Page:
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Introduction & General Interface


Samsung Bada In-Depth

Samsung recently introduced its own brand new mobile phone Operating System (OS) called Bada. Just like Google's Android OS, it's an open platform that other developers can choose to use if they so wish, though how many companies take Samsung up on this remains to be seen. It's a fully capable modern touchscreen OS so could yet turn out to be a major competitor. We've already reviewed the first handset that used the OS, the Samsung Wave, but today we're going to take a bit more of an in-depth look at what the new OS has to offer.

Press a button to activate the phone's screen and Bada starts you off with a very familiar lock screen showing the date and time. Swipe your finger across the screen to unlock it and you're presented with the main home screen.

As with most modern touchscreen phones, you get an array of sliding desktops where you can drop widgets. However, you can't actually add shortcuts to apps, webpages, and other items like you get on Android or iOS. Instead you must open the main menu to access these, and even here you can only access apps - there simply isn't any provision for web shortcuts. As an extension of this you can't make folders either. You can at least arrange the menu icons in whatever way you want, and there are multiple side-sliding pages of them, so you can still have your favourite apps close to hand.

As well as being restricted to only widgets on the home screen, the widgets themselves leave rather a lot to be desired. In particular, while you can get BBC iPlayer, a music store, a Financial Times feed, and a birthday reminder, there's no music player, picture viewer, or basic clock/calendar. We assume the number of available widgets will grow in time, though.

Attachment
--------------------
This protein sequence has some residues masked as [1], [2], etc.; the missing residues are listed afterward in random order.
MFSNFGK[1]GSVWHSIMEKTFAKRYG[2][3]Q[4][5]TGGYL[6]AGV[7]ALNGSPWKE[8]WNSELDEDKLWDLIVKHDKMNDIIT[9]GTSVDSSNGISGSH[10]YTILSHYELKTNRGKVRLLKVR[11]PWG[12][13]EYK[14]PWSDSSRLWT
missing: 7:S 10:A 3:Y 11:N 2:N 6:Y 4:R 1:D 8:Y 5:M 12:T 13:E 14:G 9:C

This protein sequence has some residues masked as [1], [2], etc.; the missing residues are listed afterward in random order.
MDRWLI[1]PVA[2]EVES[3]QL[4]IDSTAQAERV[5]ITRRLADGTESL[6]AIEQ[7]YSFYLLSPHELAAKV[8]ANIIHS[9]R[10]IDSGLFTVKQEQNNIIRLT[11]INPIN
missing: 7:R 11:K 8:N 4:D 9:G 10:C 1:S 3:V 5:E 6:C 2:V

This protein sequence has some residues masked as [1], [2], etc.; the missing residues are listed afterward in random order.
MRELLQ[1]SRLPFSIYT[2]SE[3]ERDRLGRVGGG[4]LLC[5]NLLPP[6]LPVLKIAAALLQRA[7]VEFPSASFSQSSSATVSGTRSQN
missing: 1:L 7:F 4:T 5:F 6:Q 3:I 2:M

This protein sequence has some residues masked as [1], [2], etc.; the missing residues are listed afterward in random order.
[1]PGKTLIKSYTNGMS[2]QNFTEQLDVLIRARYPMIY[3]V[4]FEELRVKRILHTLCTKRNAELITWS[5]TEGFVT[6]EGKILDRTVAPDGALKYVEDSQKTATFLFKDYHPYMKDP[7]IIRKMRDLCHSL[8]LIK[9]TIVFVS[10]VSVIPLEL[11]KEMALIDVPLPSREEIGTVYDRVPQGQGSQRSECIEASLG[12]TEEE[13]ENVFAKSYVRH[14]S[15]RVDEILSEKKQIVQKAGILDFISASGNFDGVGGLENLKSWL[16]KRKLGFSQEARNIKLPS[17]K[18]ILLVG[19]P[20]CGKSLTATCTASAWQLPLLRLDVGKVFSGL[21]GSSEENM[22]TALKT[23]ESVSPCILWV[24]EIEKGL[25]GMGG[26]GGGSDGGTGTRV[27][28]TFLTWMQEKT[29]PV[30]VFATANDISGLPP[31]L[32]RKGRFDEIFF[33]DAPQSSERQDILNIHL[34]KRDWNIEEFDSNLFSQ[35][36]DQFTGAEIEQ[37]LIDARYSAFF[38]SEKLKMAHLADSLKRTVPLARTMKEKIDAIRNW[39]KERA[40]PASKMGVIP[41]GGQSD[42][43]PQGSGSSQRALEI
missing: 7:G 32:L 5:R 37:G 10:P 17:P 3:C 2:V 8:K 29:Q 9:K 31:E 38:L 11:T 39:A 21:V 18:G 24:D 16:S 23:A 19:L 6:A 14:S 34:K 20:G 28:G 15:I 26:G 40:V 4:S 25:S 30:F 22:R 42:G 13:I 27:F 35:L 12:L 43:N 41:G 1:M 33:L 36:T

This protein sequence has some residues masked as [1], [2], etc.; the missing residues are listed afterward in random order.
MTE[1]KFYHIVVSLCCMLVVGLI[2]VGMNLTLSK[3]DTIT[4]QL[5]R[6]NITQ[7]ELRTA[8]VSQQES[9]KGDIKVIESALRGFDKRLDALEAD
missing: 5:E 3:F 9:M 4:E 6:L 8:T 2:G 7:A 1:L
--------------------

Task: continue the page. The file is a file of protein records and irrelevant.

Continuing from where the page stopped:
The general control layout, at least on the Samsung Wave, has a screen lock button on the side then three further buttons on the front. The left most of these is the call button, the right is call end/exit app, while the central button brings up the main menu. The latter also doubles for multi-tasking: hold it down for a second or so and it pops up a list of the apps you have running. This works quite well, but it's certainly not perfect.

The main problem is that to make an app suspend itself (rather than close) you have to press the menu button, which then brings up the menu ready for you to start another app. However, habit constantly makes you press the call end button to close the app – because this takes you to the desktop – but if you do this it does actually close the app. This may sound like a very minor complaint and something that you'd get used to but in the couple of weeks that we had the Samsung Wave we never got the hang of it and still kept on getting caught out.

As with Android, Bada has a drop down menu at the top of the home screen. This provides quick access for turning Wi-Fi and Bluetooth on and off and changing the phone's profile as well as showing any notifications.


June 9, 2011, 7:26 pm

Can you please provide reviews on how BADA supports upgrade and update? Personally I did not find it efficient

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